US 5746244 A
A faucet 10 having a copper tube waterway 44 assembled to hot water valve 40 and cold water valve 42 to control the discharge of water for the waterway 44, and a housing 12 with a base 14 and a spout 16 formed therein. A unitary member 74 including a throat plate 76 is connected to cover the spout 14 and mount the waterway 44 therein, and a putty plate 78 to cover the base 14 and be connected thereto by fasteners 94. The connection of the throat plate 76 to the spout 14 is by ribs 116 that wedgingly engage bosses 56 of the spout 14 to interconnect the spout 14 and the throat plate 76 and simultaneously mount the waterway 44 therebetween.
1. A faucet having a copper tube waterway assembly connected to hot and cold water valves to control the discharge of water from the waterway comprising:
a. a unitary member having a throat plate, and a putty plate through which the valves extend,
b. a hollow housing forming a cover for the waterway assembly and through which the valves extend,
c. fastening members connecting the putty plate of the unitary member to the housing,
d. the waterway assembly having a spout and a discharge head at the terminal end thereof,
e. the housing having a "U" shaped spout section with a pair of spaced side walls and a top and end wall extending between the spaced portions of the spaced side walls,
f. a plurality of bosses formed in the housing along the inside surface of each of the side walls to terminate a short distance from the edge thereof, with a last pair formed adjacent the discharge end of the waterway,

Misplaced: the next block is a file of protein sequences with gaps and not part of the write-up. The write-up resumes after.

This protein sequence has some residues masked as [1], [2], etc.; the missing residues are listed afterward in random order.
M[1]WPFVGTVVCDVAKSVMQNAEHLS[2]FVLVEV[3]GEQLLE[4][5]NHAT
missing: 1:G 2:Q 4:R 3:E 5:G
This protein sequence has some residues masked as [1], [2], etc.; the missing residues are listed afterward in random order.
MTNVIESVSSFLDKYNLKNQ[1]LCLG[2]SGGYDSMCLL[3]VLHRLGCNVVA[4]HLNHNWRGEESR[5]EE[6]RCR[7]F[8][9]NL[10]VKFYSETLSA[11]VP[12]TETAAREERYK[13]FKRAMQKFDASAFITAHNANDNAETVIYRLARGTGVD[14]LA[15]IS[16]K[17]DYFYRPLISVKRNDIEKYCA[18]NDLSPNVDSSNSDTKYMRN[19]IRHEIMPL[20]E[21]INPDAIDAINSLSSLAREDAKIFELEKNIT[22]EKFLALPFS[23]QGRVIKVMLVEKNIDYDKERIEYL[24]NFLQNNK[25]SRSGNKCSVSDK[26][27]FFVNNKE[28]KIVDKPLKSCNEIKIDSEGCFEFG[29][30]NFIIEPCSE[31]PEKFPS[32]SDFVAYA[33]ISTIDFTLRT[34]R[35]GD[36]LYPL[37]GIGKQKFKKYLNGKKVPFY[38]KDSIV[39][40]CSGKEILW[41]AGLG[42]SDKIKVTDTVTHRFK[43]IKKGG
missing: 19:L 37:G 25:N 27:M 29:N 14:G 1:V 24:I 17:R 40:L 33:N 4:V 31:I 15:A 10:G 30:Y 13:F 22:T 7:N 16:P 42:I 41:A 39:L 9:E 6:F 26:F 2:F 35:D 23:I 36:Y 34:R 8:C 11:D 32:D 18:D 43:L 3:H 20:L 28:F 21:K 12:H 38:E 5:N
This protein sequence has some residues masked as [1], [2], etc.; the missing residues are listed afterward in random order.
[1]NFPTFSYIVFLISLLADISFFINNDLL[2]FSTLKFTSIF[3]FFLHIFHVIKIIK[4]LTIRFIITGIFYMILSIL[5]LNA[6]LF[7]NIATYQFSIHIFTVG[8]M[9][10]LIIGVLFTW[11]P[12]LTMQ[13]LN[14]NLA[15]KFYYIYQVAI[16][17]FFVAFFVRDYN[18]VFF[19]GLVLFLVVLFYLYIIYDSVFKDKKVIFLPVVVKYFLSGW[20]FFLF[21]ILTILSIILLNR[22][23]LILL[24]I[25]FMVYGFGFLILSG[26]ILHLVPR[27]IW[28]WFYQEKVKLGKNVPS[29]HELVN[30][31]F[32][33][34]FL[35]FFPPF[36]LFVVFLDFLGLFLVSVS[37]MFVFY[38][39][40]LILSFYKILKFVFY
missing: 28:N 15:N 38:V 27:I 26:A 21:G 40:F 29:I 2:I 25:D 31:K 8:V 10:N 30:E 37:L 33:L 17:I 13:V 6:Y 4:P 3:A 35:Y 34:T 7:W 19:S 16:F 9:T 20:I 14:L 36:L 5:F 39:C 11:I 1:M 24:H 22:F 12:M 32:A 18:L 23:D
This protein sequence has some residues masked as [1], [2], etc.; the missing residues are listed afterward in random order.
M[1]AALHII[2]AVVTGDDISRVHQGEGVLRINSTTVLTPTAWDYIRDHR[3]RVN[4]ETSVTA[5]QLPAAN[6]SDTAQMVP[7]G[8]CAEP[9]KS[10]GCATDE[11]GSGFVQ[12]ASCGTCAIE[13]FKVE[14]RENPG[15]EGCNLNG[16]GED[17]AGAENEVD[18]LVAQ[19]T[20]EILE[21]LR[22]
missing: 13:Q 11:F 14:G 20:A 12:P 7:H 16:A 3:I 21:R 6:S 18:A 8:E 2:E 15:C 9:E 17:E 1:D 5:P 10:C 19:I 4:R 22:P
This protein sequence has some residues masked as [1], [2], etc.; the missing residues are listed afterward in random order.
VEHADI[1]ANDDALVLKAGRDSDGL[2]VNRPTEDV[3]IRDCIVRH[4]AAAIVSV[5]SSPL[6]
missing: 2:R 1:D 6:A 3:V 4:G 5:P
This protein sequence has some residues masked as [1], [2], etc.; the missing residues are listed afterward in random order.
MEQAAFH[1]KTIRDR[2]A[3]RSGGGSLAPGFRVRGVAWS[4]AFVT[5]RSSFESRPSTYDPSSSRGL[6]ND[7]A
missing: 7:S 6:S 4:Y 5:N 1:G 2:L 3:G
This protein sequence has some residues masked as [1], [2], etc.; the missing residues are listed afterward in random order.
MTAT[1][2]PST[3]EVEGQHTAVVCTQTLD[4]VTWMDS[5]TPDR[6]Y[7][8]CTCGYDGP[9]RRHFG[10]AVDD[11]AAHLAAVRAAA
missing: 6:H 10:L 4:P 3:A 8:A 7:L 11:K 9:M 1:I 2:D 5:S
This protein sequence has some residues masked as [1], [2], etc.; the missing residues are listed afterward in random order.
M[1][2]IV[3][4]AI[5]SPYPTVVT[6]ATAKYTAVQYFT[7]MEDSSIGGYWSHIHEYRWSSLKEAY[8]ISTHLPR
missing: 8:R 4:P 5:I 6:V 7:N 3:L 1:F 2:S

g. a pair of ribs formed on the throat plate extending upwardly adjacent to and inwardly of the end wall of the throat plate, and
h. the pair of ribs to wedgingly engage the last pair of bosses in locking engagement therewith to connect and lock the throat plate with the housing and provide an interconnection therebetween without separate fasteners and to clamp the waterway assembly within the "U" shaped spout between the housing and the throat plate.
2. The faucet claimed in claim 1 which further comprises:
a. the throat plate having an arcuate outer end,
b. the discharge head of the spout to be engaged by the outer end of the throat plate,
c. an arcuate head boss formed in the end wall of the housing,
d. the discharge head of the spout to be clamped between the head boss of the housing and the outer end of the throat plate upon the ribs of the throat plate being wedge locked to the bosses adjacent the end wall of the housing.
3. A housing assembly for a faucet with a "T" copper tube waterway assembly operated responsive hot and cold water valves to discharge water from the waterway comprising:
a. a hollow housing forming a "U" shaped upper body with a spout,
b. a unitary lower body defining a throat plate and a putty plate,
c. bosses formed on the inside of side walls of spout adjacent the terminal end thereof,
d. the throat plate having a flat outerside and upwardly extending spaced ribs formed a short distance from its outer end,
e. fastening members to connect the upper body and the lower body together at the putty plate of the lower body and the ribs of the throat plate to wedgingly engage the bosses of the housing spout to lock the throat plate to the upper body.
4. The housing assembly claimed in claim 3 which further comprises:
a. an arcuate outer edge formed at the outer end of the throat plate,